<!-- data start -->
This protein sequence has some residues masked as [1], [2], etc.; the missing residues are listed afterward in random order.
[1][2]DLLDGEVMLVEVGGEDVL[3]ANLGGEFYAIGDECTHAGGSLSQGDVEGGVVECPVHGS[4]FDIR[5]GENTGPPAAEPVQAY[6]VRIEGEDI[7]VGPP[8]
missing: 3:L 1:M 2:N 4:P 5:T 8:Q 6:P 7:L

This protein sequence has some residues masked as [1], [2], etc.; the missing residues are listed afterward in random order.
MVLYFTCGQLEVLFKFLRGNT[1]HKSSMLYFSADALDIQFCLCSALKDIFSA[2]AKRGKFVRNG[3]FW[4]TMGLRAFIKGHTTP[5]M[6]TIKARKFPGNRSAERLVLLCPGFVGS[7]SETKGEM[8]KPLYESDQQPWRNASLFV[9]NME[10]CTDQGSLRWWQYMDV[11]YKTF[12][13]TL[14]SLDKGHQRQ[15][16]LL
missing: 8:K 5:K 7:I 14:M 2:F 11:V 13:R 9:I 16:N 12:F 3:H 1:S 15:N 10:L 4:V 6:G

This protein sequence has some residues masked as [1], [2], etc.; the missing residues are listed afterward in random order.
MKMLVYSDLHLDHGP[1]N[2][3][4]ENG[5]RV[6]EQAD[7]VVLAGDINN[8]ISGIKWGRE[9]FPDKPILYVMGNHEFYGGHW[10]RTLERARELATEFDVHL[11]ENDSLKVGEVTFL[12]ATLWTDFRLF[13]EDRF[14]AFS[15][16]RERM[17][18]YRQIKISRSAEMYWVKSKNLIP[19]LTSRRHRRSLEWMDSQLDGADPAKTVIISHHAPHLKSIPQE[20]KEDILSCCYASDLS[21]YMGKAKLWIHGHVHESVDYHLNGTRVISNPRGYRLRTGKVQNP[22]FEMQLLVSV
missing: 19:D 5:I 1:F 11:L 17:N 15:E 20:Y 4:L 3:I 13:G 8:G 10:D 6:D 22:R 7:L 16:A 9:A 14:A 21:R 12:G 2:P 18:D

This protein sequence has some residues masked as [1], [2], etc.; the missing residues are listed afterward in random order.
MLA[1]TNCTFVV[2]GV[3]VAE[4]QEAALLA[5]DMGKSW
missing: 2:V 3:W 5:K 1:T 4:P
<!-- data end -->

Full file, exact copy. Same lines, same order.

This protein sequence has some residues masked as [1], [2], etc.; the missing residues are listed afterward in random order.
[1][2]DLLDGEVMLVEVGGEDVL[3]ANLGGEFYAIGDECTHAGGSLSQGDVEGGVVECPVHGS[4]FDIR[5]GENTGPPAAEPVQAY[6]VRIEGEDI[7]VGPP[8]
missing: 3:L 1:M 2:N 4:P 5:T 8:Q 6:P 7:L

This protein sequence has some residues masked as [1], [2], etc.; the missing residues are listed afterward in random order.
MVLYFTCGQLEVLFKFLRGNT[1]HKSSMLYFSADALDIQFCLCSALKDIFSA[2]AKRGKFVRNG[3]FW[4]TMGLRAFIKGHTTP[5]M[6]TIKARKFPGNRSAERLVLLCPGFVGS[7]SETKGEM[8]KPLYESDQQPWRNASLFV[9]NME[10]CTDQGSLRWWQYMDV[11]YKTF[12][13]TL[14]SLDKGHQRQ[15][16]LL
missing: 8:K 5:K 7:I 14:M 2:F 11:V 13:R 9:I 16:N 12:F 3:H 1:S 15:N 10:L 4:V 6:G

This protein sequence has some residues masked as [1], [2], etc.; the missing residues are listed afterward in random order.
MKMLVYSDLHLDHGP[1]N[2][3][4]ENG[5]RV[6]EQAD[7]VVLAGDINN[8]ISGIKWGRE[9]FPDKPILYVMGNHEFYGGHW[10]RTLERARELATEFDVHL[11]ENDSLKVGEVTFL[12]ATLWTDFRLF[13]EDRF[14]AFS[15][16]RERM[17][18]YRQIKISRSAEMYWVKSKNLIP[19]LTSRRHRRSLEWMDSQLDGADPAKTVIISHHAPHLKSIPQE[20]KEDILSCCYASDLS[21]YMGKAKLWIHGHVHESVDYHLNGTRVISNPRGYRLRTGKVQNP[22]FEMQLLVSV
missing: 19:D 5:I 1:F 11:L 17:N 15:E 20:Y 4:L 3:I 13:G 8:G 10:D 6:D 22:R 7:L 16:A 9:A 14:A 21:R 12:G 2:P 18:D

This protein sequence has some residues masked as [1], [2], etc.; the missing residues are listed afterward in random order.
MLA[1]TNCTFVV[2]GV[3]VAE[4]QEAALLA[5]DMGKSW
missing: 2:V 3:W 5:K 1:T 4:P